OUR ENVIRONMENT NEEDS MORE LOCAL REPORTING

The Concord Monitor is launching its Environmental Reporting Lab, a long-term effort to better inform the community about the New Hampshire environment. To launch phase 1 of this effort, we need your help. The money raised will go toward hiring a full-time environmental reporter.

Please consider donating to this effort.

 

New Hampshire housing market shows signs of cooling, but it’s all relative

NH Business Review
Published: 10/23/2021 2:35:11 PM

New Hampshire’s housing market cooled off slightly in September, though it is still much hotter than it was at this time last year.

Year-over-year sales declined again for the fourth straight month, this time by 8.5%, and the median price was $400,000, a 14.1% increase from last year – the ninth double-digit increase this year.

But on a month-to-month basis, the median is $10,000 lower than August’s, when the it was $410,000. The median price of a single-family home in New Hampshire has been $400,000 or more since May.

Once again, those homes sold for more than the asking price, but at a 1.8% margin, compared to a 4.4% margin in June. And they’ve taken a bit more time to sell: 21 days in September as opposed to only 18 days in June and July, but it’s still a much faster rate than September 2020, when homes were on the market for an average of 45 days.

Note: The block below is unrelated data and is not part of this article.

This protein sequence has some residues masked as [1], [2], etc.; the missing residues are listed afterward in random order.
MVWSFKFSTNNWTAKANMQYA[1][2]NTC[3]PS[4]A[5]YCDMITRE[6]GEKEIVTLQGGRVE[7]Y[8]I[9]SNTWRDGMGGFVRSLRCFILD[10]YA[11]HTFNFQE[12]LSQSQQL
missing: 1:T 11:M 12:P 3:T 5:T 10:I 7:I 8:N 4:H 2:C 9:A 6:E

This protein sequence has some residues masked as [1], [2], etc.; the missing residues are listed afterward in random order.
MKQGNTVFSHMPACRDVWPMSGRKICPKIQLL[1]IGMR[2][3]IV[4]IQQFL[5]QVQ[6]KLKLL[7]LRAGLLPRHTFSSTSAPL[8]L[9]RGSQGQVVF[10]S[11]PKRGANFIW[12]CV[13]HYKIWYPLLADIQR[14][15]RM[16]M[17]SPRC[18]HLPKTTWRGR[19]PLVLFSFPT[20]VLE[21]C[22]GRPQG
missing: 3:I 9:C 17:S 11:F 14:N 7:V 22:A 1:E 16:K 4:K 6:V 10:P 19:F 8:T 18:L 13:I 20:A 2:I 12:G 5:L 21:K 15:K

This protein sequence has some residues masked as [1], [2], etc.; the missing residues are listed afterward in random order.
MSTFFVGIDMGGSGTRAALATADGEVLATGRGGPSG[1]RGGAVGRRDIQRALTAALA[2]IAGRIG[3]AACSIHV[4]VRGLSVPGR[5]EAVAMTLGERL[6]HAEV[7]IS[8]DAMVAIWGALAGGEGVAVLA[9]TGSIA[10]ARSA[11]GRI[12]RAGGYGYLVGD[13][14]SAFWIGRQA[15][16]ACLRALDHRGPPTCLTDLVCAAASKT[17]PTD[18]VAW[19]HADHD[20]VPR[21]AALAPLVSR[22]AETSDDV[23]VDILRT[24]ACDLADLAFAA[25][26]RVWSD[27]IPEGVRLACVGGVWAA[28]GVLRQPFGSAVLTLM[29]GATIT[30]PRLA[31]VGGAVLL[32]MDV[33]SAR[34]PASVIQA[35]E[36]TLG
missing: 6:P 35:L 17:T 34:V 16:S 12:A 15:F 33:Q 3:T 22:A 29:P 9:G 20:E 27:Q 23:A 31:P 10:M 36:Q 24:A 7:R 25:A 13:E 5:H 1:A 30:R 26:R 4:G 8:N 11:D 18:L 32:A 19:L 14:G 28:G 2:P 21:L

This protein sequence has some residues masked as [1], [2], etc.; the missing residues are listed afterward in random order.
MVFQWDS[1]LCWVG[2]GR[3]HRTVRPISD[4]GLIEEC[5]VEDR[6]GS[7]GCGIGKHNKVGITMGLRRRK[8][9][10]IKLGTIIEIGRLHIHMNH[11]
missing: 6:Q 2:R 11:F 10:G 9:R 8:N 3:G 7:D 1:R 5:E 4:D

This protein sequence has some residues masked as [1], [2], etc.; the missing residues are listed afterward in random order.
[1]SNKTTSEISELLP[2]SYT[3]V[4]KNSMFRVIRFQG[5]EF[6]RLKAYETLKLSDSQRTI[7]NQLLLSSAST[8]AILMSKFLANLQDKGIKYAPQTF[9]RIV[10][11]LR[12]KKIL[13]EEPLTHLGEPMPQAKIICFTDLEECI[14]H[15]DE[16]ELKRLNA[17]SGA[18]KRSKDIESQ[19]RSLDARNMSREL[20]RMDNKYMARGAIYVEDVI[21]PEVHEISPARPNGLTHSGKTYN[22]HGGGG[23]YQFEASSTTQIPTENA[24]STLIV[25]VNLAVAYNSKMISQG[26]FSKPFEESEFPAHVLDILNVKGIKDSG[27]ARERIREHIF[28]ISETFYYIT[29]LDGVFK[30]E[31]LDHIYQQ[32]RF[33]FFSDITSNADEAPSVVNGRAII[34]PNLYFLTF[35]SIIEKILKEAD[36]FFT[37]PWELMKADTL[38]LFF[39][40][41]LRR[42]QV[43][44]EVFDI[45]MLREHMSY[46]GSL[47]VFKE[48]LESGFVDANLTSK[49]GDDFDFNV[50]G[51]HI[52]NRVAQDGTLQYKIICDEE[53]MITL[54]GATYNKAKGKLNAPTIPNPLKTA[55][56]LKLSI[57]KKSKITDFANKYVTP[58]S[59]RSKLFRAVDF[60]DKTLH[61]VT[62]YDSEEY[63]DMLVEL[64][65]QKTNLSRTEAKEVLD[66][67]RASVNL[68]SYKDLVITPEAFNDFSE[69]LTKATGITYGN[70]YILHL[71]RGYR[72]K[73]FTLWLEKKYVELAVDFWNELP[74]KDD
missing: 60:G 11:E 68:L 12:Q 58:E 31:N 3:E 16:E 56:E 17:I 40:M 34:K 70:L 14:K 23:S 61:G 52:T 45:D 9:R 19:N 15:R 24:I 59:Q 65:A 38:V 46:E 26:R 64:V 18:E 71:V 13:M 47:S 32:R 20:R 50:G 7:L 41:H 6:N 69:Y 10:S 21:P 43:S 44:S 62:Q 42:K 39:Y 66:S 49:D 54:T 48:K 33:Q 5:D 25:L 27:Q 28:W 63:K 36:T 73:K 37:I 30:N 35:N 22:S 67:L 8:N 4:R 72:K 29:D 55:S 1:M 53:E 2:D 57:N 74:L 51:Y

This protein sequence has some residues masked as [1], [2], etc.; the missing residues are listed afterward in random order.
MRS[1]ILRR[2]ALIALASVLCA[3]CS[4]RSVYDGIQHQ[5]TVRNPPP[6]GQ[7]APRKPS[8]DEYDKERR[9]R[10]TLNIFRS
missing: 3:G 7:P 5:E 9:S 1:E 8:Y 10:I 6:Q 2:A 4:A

A continued shortage of inventory has been driving the high prices and quick sales. There were 2,049 homes on the market in September, 21.2% less than last September, and over 350 fewer than in August. That represents 1.3 months of inventory, down by about 10 days in August. There was a 3.7-month inventory last September.

In terms of hot and cold markets, Merrimack County saw the biggest jump in sales last month — 27%, with a median price of $399,000, a 21% increase. Coos County cooled off the most, with a 29.8% drop in sales but the biggest increase — 33.4% — in median price, which stood at $170,000, lowest among the counties. Rockingham County’s median price remains the highest, with a $515,000 median price, though prices there only” climbed by nearly 11% from last year.

Homes in Hillsborough County went fastest – 17 days, down from 26 last year – and Sullivan County’s went in an average of 21 days, a whopping 42 days fewer than the 63-day average recorded last September.

These articles are being shared by partners in The Granite State News Collaborative. For more information visit collaborativenh.org.


Concord Monitor Office

1 Monitor Drive
Concord,NH 03301
603-224-5301

 

© 2021 Concord Monitor
Terms & Conditions - Privacy Policy